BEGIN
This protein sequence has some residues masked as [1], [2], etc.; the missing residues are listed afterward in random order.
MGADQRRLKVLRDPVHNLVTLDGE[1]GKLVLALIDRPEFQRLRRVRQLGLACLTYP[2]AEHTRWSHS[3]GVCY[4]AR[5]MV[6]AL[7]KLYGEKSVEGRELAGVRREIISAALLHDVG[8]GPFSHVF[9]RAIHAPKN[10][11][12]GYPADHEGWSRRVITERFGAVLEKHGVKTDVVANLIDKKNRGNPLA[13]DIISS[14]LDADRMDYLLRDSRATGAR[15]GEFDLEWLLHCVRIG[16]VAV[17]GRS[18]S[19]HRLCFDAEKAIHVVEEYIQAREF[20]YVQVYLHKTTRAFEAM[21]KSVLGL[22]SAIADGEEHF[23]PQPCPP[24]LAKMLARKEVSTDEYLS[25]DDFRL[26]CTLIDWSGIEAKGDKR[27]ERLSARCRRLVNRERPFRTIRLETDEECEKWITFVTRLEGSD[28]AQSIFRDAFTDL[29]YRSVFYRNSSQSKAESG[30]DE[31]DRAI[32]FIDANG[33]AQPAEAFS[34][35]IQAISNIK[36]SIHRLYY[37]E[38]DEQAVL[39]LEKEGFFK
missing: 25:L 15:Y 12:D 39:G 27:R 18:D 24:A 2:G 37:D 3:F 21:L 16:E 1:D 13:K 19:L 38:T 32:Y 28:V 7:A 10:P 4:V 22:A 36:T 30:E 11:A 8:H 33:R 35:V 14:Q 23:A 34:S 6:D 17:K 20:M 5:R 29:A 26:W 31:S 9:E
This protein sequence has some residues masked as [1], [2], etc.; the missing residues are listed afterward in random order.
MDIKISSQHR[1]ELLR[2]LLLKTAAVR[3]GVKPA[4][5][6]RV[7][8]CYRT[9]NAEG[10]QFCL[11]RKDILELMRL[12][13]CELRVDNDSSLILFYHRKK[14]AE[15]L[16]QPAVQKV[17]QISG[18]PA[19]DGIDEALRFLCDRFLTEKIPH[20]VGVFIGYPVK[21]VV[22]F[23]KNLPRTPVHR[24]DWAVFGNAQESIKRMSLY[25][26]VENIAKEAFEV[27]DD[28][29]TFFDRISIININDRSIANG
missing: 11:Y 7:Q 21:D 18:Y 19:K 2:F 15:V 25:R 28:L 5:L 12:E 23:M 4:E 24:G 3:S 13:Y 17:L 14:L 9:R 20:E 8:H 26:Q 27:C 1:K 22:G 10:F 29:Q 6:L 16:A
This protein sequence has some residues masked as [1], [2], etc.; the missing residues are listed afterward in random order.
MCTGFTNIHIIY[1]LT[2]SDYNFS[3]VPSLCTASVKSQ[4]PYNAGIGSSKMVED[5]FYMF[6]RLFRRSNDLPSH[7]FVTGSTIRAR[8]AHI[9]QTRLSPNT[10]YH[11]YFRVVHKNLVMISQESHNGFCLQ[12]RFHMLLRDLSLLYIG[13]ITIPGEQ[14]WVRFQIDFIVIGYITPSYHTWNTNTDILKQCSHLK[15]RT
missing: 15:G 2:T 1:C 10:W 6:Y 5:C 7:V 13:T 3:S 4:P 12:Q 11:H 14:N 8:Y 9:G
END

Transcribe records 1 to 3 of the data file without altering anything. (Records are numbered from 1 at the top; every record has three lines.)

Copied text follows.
This protein sequence has some residues masked as [1], [2], etc.; the missing residues are listed afterward in random order.
MGADQRRLKVLRDPVHNLVTLDGE[1]GKLVLALIDRPEFQRLRRVRQLGLACLTYP[2]AEHTRWSHS[3]GVCY[4]AR[5]MV[6]AL[7]KLYGEKSVEGRELAGVRREIISAALLHDVG[8]GPFSHVF[9]RAIHAPKN[10][11][12]GYPADHEGWSRRVITERFGAVLEKHGVKTDVVANLIDKKNRGNPLA[13]DIISS[14]LDADRMDYLLRDSRATGAR[15]GEFDLEWLLHCVRIG[16]VAV[17]GRS[18]S[19]HRLCFDAEKAIHVVEEYIQAREF[20]YVQVYLHKTTRAFEAM[21]KSVLGL[22]SAIADGEEHF[23]PQPCPP[24]LAKMLARKEVSTDEYLS[25]DDFRL[26]CTLIDWSGIEAKGDKR[27]ERLSARCRRLVNRERPFRTIRLETDEECEKWITFVTRLEGSD[28]AQSIFRDAFTDL[29]YRSVFYRNSSQSKAESG[30]DE[31]DRAI[32]FIDANG[33]AQPAEAFS[34][35]IQAISNIK[36]SIHRLYY[37]E[38]DEQAVL[39]LEKEGFFK
missing: 25:L 15:Y 12:D 39:G 27:R 18:D 24:A 2:G 37:D 3:F 21:L 16:E 1:D 13:K 19:L 38:T 32:Y 28:V 7:A 10:P 4:V 22:A 36:T 30:E 11:A 8:H 33:R 35:V 14:Q 23:A 34:S 6:D 17:K 20:M 5:R 29:A 26:W 31:S 9:E
This protein sequence has some residues masked as [1], [2], etc.; the missing residues are listed afterward in random order.
MDIKISSQHR[1]ELLR[2]LLLKTAAVR[3]GVKPA[4][5][6]RV[7][8]CYRT[9]NAEG[10]QFCL[11]RKDILELMRL[12][13]CELRVDNDSSLILFYHRKK[14]AE[15]L[16]QPAVQKV[17]QISG[18]PA[19]DGIDEALRFLCDRFLTEKIPH[20]VGVFIGYPVK[21]VV[22]F[23]KNLPRTPVHR[24]DWAVFGNAQESIKRMSLY[25][26]VENIAKEAFEV[27]DD[28][29]TFFDRISIININDRSIANG
missing: 11:Y 7:Q 21:D 18:Y 19:K 2:F 15:V 25:R 28:L 5:L 12:E 23:M 4:E 24:G 3:S 13:Y 17:L 14:L 9:R 20:E 8:H 26:Q 27:C 1:K 22:G 10:F 29:Q 6:L 16:A
This protein sequence has some residues masked as [1], [2], etc.; the missing residues are listed afterward in random order.
MCTGFTNIHIIY[1]LT[2]SDYNFS[3]VPSLCTASVKSQ[4]PYNAGIGSSKMVED[5]FYMF[6]RLFRRSNDLPSH[7]FVTGSTIRAR[8]AHI[9]QTRLSPNT[10]YH[11]YFRVVHKNLVMISQESHNGFCLQ[12]RFHMLLRDLSLLYIG[13]ITIPGEQ[14]WVRFQIDFIVIGYITPSYHTWNTNTDILKQCSHLK[15]RT
missing: 15:G 2:T 1:C 10:W 6:Y 5:C 7:V 13:T 3:S 4:P 12:Q 11:H 14:N 8:Y 9:G